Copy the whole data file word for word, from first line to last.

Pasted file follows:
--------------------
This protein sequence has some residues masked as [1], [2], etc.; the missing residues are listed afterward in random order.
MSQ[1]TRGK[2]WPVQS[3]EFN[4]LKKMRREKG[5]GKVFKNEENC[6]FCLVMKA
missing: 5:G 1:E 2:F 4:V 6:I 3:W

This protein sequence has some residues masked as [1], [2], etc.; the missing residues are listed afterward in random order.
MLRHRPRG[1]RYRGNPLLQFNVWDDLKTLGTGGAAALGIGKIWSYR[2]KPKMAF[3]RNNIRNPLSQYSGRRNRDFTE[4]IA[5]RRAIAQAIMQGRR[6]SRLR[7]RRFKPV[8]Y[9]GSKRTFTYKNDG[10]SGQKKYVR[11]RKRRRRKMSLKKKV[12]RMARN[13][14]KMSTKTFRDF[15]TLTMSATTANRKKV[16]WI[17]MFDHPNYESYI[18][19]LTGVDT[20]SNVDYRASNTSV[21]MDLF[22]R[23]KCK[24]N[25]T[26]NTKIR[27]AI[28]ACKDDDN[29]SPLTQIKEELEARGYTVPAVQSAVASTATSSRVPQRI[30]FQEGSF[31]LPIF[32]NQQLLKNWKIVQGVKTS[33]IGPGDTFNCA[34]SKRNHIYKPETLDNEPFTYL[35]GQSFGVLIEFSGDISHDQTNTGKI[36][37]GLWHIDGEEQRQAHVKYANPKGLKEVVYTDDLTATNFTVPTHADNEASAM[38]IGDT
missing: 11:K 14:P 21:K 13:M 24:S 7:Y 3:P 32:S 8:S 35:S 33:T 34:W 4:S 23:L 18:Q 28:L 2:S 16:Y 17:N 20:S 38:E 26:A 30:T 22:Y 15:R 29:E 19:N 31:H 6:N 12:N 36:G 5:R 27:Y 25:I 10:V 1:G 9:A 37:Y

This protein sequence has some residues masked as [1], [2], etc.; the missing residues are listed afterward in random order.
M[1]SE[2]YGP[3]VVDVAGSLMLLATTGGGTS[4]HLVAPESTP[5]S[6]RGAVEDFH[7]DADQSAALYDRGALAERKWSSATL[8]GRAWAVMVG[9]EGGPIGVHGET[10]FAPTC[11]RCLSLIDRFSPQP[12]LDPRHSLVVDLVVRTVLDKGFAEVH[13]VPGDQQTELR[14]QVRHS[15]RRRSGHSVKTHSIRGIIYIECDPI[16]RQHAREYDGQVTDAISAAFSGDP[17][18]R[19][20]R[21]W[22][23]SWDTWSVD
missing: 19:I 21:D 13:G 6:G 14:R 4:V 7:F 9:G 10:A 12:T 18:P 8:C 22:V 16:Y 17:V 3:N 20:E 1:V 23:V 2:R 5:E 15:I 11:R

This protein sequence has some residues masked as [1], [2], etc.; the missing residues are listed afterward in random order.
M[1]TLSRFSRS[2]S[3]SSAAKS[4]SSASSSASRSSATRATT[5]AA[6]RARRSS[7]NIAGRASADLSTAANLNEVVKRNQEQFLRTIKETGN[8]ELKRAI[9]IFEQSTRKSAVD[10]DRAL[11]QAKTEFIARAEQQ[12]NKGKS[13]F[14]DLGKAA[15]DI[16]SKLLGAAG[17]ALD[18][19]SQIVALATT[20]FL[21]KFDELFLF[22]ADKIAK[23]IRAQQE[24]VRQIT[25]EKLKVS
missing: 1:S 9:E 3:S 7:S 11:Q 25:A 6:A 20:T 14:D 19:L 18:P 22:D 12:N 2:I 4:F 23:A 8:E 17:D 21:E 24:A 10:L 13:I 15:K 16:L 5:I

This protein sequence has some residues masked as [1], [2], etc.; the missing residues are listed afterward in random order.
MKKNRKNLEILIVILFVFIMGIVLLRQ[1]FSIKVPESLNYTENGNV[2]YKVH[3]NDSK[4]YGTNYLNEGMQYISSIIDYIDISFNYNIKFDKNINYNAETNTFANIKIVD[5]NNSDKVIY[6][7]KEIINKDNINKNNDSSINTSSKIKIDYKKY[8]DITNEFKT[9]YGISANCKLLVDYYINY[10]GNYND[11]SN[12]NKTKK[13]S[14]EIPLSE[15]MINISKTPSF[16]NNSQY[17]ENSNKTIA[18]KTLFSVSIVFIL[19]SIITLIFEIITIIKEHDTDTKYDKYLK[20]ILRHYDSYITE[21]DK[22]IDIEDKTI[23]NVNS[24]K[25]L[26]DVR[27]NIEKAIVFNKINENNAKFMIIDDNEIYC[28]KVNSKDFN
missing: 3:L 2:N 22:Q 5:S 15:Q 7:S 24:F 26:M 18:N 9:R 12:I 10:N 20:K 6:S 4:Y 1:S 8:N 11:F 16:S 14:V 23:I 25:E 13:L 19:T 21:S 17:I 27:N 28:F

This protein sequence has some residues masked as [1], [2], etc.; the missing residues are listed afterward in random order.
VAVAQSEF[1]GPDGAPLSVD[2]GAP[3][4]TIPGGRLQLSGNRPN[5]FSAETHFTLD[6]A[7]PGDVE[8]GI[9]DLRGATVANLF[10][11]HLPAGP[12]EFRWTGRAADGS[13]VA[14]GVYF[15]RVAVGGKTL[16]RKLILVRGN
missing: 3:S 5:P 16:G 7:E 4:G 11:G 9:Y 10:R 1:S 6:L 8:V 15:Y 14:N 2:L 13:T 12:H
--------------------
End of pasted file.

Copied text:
This protein sequence has some residues masked as [1], [2], etc.; the missing residues are listed afterward in random order.
MSQ[1]TRGK[2]WPVQS[3]EFN[4]LKKMRREKG[5]GKVFKNEENC[6]FCLVMKA
missing: 5:G 1:E 2:F 4:V 6:I 3:W

This protein sequence has some residues masked as [1], [2], etc.; the missing residues are listed afterward in random order.
MLRHRPRG[1]RYRGNPLLQFNVWDDLKTLGTGGAAALGIGKIWSYR[2]KPKMAF[3]RNNIRNPLSQYSGRRNRDFTE[4]IA[5]RRAIAQAIMQGRR[6]SRLR[7]RRFKPV[8]Y[9]GSKRTFTYKNDG[10]SGQKKYVR[11]RKRRRRKMSLKKKV[12]RMARN[13][14]KMSTKTFRDF[15]TLTMSATTANRKKV[16]WI[17]MFDHPNYESYI[18][19]LTGVDT[20]SNVDYRASNTSV[21]MDLF[22]R[23]KCK[24]N[25]T[26]NTKIR[27]AI[28]ACKDDDN[29]SPLTQIKEELEARGYTVPAVQSAVASTATSSRVPQRI[30]FQEGSF[31]LPIF[32]NQQLLKNWKIVQGVKTS[33]IGPGDTFNCA[34]SKRNHIYKPETLDNEPFTYL[35]GQSFGVLIEFSGDISHDQTNTGKI[36][37]GLWHIDGEEQRQAHVKYANPKGLKEVVYTDDLTATNFTVPTHADNEASAM[38]IGDT
missing: 11:K 14:P 21:K 13:M 24:S 7:Y 3:P 32:S 8:S 35:S 33:T 34:W 4:S 23:L 18:Q 28:L 2:S 16:Y 17:N 20:S 38:E 26:A 30:T 22:Y 15:R 29:E 19:N 31:H 6:N 12:N 36:G 5:R 27:Y 25:I 10:V 1:G 9:A 37:Y

This protein sequence has some residues masked as [1], [2], etc.; the missing residues are listed afterward in random order.
M[1]SE[2]YGP[3]VVDVAGSLMLLATTGGGTS[4]HLVAPESTP[5]S[6]RGAVEDFH[7]DADQSAALYDRGALAERKWSSATL[8]GRAWAVMVG[9]EGGPIGVHGET[10]FAPTC[11]RCLSLIDRFSPQP[12]LDPRHSLVVDLVVRTVLDKGFAEVH[13]VPGDQQTELR[14]QVRHS[15]RRRSGHSVKTHSIRGIIYIECDPI[16]RQHAREYDGQVTDAISAAFSGDP[17][18]R[19][20]R[21]W[22][23]SWDTWSVD
missing: 19:I 21:D 13:G 6:G 14:R 4:V 7:F 9:G 10:A 12:T 18:P 8:C 22:V 16:Y 17:V 3:N 20:E 1:V 23:V 2:R 5:E 15:I 11:R

This protein sequence has some residues masked as [1], [2], etc.; the missing residues are listed afterward in random order.
M[1]TLSRFSRS[2]S[3]SSAAKS[4]SSASSSASRSSATRATT[5]AA[6]RARRSS[7]NIAGRASADLSTAANLNEVVKRNQEQFLRTIKETGN[8]ELKRAI[9]IFEQSTRKSAVD[10]DRAL[11]QAKTEFIARAEQQ[12]NKGKS[13]F[14]DLGKAA[15]DI[16]SKLLGAAG[17]ALD[18][19]SQIVALATT[20]FL[21]KFDELFLF[22]ADKIAK[23]IRAQQE[24]VRQIT[25]EKLKVS
missing: 1:S 9:E 3:S 7:S 11:Q 25:A 6:A 20:T 14:D 19:L 18:P 22:D 12:N 2:I 4:F 23:A 8:E 17:D 21:E 24:A 10:L 13:I 15:K 16:L 5:I

This protein sequence has some residues masked as [1], [2], etc.; the missing residues are listed afterward in random order.
MKKNRKNLEILIVILFVFIMGIVLLRQ[1]FSIKVPESLNYTENGNV[2]YKVH[3]NDSK[4]YGTNYLNEGMQYISSIIDYIDISFNYNIKFDKNINYNAETNTFANIKIVD[5]NNSDKVIY[6][7]KEIINKDNINKNNDSSINTSSKIKIDYKKY[8]DITNEFKT[9]YGISANCKLLVDYYINY[10]GNYND[11]SN[12]NKTKK[13]S[14]EIPLSE[15]MINISKTPSF[16]NNSQY[17]ENSNKTIA[18]KTLFSVSIVFIL[19]SIITLIFEIITIIKEHDTDTKYDKYLK[20]ILRHYDSYITE[21]DK[22]IDIEDKTI[23]NVNS[24]K[25]L[26]DVR[27]NIEKAIVFNKINENNAKFMIIDDNEIYC[28]KVNSKDFN
missing: 3:L 2:N 22:Q 5:S 15:Q 7:S 24:F 26:M 18:N 9:R 12:I 10:N 20:K 6:S 4:Y 1:S 8:N 11:F 16:S 14:V 23:I 25:E 13:L 19:T 21:S 17:I 27:N 28:F

This protein sequence has some residues masked as [1], [2], etc.; the missing residues are listed afterward in random order.
VAVAQSEF[1]GPDGAPLSVD[2]GAP[3][4]TIPGGRLQLSGNRPN[5]FSAETHFTLD[6]A[7]PGDVE[8]GI[9]DLRGATVANLF[10][11]HLPAGP[12]EFRWTGRAADGS[13]VA[14]GVYF[15]RVAVGGKTL[16]RKLILVRGN
missing: 3:S 5:P 16:G 7:E 4:G 11:G 9:Y 10:R 1:S 6:L 8:V 15:Y 14:N 2:L 13:T 12:H